The commissioner says he's meeting with FDA officials to try to speed that process along. He says the commonwealth could be an epicenter for hemp- and CBD research, given the reputations of the Universities of Louisville and Kentucky, and because so much hemp cultivation and processing already occurs here. Until then, he tells those considering a jump into hemp to be cautious.
“We encourage every farmer, every processor to acknowledge the financial risk before they choose to grow or process hemp,” says Quarles. “It's still in its infancy, and just have some patience, and don't risk more than you're willing to lose.”
Hemp regulation isn't the only issue Quarles wants Washington to address. He says it's time Congress finally acted on comprehensive immigration policy.
“What we need is a legal immigration system that provides an adequate guest-worker component so that those choosing to come to Kentucky... for seasonal jobs can do so legally,” he says.
The commissioner says reform is crucial because the existing H-2A temporary agricultural worker program is too cumbersome, rigid, and expensive. He says migrant workers are vital to the state's farmers and consumers.
“It’s important to realize that if people enjoy eating food in America that there is a major part of our efficiency, a major part of our economy that depends on the hard-working members of the migrant community, many of which are here to provide for their families back home,” says the commissioner.
A bill moving through the Kentucky legislature would require local police agencies to cooperate with federal officials on immigration enforcement. Senate Bill 1 would also prohibit communities from labeling themselves as so-called sanctuary cities. Opponents argue the measure could adversely impact the availability of migrant farm labor in the state. Quarles says he's heard no concerns from farmers about the legislation.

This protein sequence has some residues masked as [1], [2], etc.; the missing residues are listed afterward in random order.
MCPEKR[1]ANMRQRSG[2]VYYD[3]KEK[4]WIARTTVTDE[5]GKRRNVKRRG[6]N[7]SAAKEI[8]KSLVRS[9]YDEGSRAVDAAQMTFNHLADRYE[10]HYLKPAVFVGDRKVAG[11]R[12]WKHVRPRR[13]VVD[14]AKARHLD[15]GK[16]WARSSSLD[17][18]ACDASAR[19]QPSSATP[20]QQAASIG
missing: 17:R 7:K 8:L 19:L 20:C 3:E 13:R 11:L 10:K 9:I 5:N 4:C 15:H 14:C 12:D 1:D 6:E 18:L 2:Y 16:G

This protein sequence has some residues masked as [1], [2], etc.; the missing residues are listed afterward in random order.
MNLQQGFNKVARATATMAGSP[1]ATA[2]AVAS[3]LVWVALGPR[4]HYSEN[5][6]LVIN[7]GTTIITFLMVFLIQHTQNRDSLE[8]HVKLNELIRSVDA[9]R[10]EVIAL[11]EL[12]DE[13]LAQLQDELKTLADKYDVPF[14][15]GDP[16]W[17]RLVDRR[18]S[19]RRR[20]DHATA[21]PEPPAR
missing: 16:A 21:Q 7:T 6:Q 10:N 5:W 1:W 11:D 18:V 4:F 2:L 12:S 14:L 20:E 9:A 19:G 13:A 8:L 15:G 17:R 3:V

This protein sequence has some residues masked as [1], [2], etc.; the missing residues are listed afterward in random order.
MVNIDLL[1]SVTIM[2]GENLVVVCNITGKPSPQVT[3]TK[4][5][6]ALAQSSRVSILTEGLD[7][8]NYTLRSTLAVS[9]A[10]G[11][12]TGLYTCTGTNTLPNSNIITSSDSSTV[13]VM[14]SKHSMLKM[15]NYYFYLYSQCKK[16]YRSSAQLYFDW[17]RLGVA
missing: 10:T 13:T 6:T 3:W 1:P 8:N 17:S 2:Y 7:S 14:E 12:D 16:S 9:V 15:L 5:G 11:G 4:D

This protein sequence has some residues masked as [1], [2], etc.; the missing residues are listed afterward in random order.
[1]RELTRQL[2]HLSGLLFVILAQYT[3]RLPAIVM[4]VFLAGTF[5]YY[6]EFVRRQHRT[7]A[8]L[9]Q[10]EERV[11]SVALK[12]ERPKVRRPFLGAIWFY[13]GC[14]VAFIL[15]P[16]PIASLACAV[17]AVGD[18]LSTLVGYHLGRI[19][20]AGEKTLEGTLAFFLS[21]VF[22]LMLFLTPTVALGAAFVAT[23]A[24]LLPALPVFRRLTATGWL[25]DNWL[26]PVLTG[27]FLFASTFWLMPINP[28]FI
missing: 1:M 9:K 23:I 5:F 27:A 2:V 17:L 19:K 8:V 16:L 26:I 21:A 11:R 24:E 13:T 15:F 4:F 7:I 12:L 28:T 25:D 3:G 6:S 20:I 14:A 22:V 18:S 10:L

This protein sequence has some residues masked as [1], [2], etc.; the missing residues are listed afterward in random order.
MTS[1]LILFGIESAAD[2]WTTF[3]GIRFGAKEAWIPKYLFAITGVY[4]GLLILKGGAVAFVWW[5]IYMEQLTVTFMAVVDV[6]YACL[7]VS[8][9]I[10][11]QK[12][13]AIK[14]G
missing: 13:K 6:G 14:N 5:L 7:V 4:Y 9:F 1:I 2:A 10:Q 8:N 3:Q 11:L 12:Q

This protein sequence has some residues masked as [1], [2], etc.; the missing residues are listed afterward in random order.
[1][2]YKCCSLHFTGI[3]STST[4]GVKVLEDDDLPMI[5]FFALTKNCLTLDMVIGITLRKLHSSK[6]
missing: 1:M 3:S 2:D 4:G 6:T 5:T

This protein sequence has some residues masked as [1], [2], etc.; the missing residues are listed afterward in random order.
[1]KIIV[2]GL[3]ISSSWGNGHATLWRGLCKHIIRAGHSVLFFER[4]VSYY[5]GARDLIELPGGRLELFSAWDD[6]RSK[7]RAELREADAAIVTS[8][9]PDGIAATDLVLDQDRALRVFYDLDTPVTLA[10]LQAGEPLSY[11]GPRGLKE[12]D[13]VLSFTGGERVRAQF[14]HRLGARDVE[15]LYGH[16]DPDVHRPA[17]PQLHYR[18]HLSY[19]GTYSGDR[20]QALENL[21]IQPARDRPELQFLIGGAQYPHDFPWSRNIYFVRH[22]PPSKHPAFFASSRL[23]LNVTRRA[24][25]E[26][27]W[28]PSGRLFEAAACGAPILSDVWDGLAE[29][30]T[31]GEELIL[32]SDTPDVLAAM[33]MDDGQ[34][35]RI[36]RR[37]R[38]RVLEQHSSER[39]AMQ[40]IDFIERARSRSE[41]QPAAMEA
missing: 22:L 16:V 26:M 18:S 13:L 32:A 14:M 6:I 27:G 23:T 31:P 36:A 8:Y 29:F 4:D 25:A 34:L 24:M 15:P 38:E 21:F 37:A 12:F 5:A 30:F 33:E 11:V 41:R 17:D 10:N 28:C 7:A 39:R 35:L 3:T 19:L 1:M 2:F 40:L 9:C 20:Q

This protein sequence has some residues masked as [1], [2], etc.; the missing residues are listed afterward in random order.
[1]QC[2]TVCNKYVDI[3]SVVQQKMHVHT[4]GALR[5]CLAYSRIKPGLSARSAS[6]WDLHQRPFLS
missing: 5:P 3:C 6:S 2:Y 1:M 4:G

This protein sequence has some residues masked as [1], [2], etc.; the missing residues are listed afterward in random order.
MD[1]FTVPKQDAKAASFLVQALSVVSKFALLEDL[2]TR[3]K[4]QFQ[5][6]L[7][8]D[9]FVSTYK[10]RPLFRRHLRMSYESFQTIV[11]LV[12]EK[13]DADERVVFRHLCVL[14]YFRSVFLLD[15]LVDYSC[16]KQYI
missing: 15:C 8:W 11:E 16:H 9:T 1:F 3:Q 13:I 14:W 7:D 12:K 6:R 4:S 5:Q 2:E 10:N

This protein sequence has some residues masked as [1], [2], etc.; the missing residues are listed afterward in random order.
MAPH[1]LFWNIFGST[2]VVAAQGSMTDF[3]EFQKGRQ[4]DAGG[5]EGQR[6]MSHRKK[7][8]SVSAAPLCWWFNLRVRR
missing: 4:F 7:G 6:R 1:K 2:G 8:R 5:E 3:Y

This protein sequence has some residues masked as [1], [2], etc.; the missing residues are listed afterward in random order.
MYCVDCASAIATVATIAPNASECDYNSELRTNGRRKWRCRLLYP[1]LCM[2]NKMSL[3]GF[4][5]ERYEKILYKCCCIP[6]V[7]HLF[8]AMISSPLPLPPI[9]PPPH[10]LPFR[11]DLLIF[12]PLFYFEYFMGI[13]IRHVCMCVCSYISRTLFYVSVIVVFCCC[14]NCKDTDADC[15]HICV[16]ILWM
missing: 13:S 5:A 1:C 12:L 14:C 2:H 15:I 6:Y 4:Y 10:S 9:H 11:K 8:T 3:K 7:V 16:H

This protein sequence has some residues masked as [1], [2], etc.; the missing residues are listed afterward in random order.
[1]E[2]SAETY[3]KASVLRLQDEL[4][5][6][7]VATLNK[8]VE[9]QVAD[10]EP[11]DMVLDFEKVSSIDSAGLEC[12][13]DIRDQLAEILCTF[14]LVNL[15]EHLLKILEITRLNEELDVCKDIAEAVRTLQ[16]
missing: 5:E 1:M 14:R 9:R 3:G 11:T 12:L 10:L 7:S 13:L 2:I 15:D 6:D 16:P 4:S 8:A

Quarles is working with state lawmakers on several priority measures of his agency. He supports an update the state's food safety laws to ensure that they align with new federal regulations. He also wants the Kentucky Department of Agriculture to be reorganized to better handle its licensing and regulatory activities.
The commissioner also backs a measure by state Rep. Richard Heath (R-Mayfield) to direct more incentives and Opportunity Zone growth funds to struggling rural communities. He says farmers and small towns also need access to high-speed internet service as a tool for business, job creation, and education.
“You’ve got to start thinking about internet the same way we thought about electrifying Kentucky back in the 1930s and 1940s,” Quarles says. “This is something that needs to be done – it’s an infrastructure project.”
As with internet service, Quarles says access to health care is also vital to helping rural Kentucky thrive. In recent months, two rural hospitals in the state announced they would cease operations. A study last year by Navigant Consulting indicated nearly a quarter of the state's rural hospitals are at risk of closing.
“If you don't have access to internet, and if you don’t have quality of life issues such as access health care, you're less likely to get that millennial to move out to the rural areas,” says Quarles. “It's about creating an environment for success, an environment where companies are wanting to come to Kentucky.”
As lawmakers craft a new two-year budget for the commonwealth, Quarles says it's important for the Department of Agriculture to have the money it needs to fulfill its statutory duties. But he says he's also prepared for limited funding if that's what is required of his agency to help pay the pension obligations owed to state workers and retirees. During his first term as commissioner, he says the agency experienced six budget cuts within three years.
Quarles is expected to seek another political office in the future since he's limited to only two terms as agriculture commissioner. Until then, he says he has the "dream job" of someone who loves politics, policymaking, and advocating for farmers.
“I want to make sure that I spend the next four years determined to be the best commissioner of agriculture Kentucky has ever had,” says Quarles.